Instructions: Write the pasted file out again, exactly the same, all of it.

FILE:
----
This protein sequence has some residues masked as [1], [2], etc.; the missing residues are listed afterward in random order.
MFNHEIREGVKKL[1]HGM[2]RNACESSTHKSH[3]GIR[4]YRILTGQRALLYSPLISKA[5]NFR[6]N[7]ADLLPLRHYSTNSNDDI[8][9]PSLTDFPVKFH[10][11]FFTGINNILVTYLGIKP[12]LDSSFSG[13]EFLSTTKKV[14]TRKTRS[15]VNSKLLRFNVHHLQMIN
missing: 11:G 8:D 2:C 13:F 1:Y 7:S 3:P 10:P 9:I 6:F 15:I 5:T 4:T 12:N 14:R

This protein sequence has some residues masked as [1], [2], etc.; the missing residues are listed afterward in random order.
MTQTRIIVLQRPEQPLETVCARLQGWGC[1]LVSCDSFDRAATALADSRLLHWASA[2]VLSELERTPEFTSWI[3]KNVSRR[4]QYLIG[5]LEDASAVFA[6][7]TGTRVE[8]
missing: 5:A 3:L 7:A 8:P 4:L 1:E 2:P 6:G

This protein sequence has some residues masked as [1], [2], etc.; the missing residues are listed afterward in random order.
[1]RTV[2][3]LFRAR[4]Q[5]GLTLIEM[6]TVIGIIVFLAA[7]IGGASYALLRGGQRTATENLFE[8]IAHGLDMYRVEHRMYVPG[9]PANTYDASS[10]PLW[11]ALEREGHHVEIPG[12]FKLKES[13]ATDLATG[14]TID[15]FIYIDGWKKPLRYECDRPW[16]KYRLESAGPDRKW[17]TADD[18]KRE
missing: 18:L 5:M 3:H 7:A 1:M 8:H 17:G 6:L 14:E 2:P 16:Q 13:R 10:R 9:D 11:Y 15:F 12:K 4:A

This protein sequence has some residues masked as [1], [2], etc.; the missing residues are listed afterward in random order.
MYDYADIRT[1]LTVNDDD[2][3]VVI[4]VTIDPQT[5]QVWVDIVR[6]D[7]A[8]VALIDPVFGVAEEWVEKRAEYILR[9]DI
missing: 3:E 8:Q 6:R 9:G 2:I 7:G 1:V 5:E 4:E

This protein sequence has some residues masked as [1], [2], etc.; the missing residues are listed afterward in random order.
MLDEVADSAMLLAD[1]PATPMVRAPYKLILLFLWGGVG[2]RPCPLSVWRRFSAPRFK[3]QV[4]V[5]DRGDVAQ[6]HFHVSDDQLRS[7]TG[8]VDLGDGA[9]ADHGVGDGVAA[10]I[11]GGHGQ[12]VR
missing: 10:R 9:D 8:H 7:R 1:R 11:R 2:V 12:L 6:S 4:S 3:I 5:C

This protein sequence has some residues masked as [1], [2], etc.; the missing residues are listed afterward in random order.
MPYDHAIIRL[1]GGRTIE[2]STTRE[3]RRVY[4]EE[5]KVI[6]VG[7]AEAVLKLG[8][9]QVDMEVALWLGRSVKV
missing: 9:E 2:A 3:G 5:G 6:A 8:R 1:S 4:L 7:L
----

This protein sequence has some residues masked as [1], [2], etc.; the missing residues are listed afterward in random order.
MFNHEIREGVKKL[1]HGM[2]RNACESSTHKSH[3]GIR[4]YRILTGQRALLYSPLISKA[5]NFR[6]N[7]ADLLPLRHYSTNSNDDI[8][9]PSLTDFPVKFH[10][11]FFTGINNILVTYLGIKP[12]LDSSFSG[13]EFLSTTKKV[14]TRKTRS[15]VNSKLLRFNVHHLQMIN
missing: 11:G 8:D 2:C 13:F 1:Y 7:S 3:P 10:P 9:I 6:F 15:I 5:T 4:T 12:N 14:R

This protein sequence has some residues masked as [1], [2], etc.; the missing residues are listed afterward in random order.
MTQTRIIVLQRPEQPLETVCARLQGWGC[1]LVSCDSFDRAATALADSRLLHWASA[2]VLSELERTPEFTSWI[3]KNVSRR[4]QYLIG[5]LEDASAVFA[6][7]TGTRVE[8]
missing: 5:A 3:L 7:A 8:P 4:L 1:E 2:P 6:G

This protein sequence has some residues masked as [1], [2], etc.; the missing residues are listed afterward in random order.
[1]RTV[2][3]LFRAR[4]Q[5]GLTLIEM[6]TVIGIIVFLAA[7]IGGASYALLRGGQRTATENLFE[8]IAHGLDMYRVEHRMYVPG[9]PANTYDASS[10]PLW[11]ALEREGHHVEIPG[12]FKLKES[13]ATDLATG[14]TID[15]FIYIDGWKKPLRYECDRPW[16]KYRLESAGPDRKW[17]TADD[18]KRE
missing: 18:L 5:M 3:H 7:A 1:M 8:H 17:G 6:L 14:E 2:P 16:Q 13:R 10:R 9:D 11:Y 15:F 12:K 4:A

This protein sequence has some residues masked as [1], [2], etc.; the missing residues are listed afterward in random order.
MYDYADIRT[1]LTVNDDD[2][3]VVI[4]VTIDPQT[5]QVWVDIVR[6]D[7]A[8]VALIDPVFGVAEEWVEKRAEYILR[9]DI
missing: 3:E 8:Q 6:R 9:G 2:I 7:G 1:V 5:E 4:E

This protein sequence has some residues masked as [1], [2], etc.; the missing residues are listed afterward in random order.
MLDEVADSAMLLAD[1]PATPMVRAPYKLILLFLWGGVG[2]RPCPLSVWRRFSAPRFK[3]QV[4]V[5]DRGDVAQ[6]HFHVSDDQLRS[7]TG[8]VDLGDGA[9]ADHGVGDGVAA[10]I[11]GGHGQ[12]VR
missing: 10:R 9:D 8:H 7:R 1:R 11:R 2:V 12:L 6:S 4:S 3:I 5:C

This protein sequence has some residues masked as [1], [2], etc.; the missing residues are listed afterward in random order.
MPYDHAIIRL[1]GGRTIE[2]STTRE[3]RRVY[4]EE[5]KVI[6]VG[7]AEAVLKLG[8][9]QVDMEVALWLGRSVKV
missing: 9:E 2:A 3:G 5:G 6:A 8:R 1:S 4:L 7:L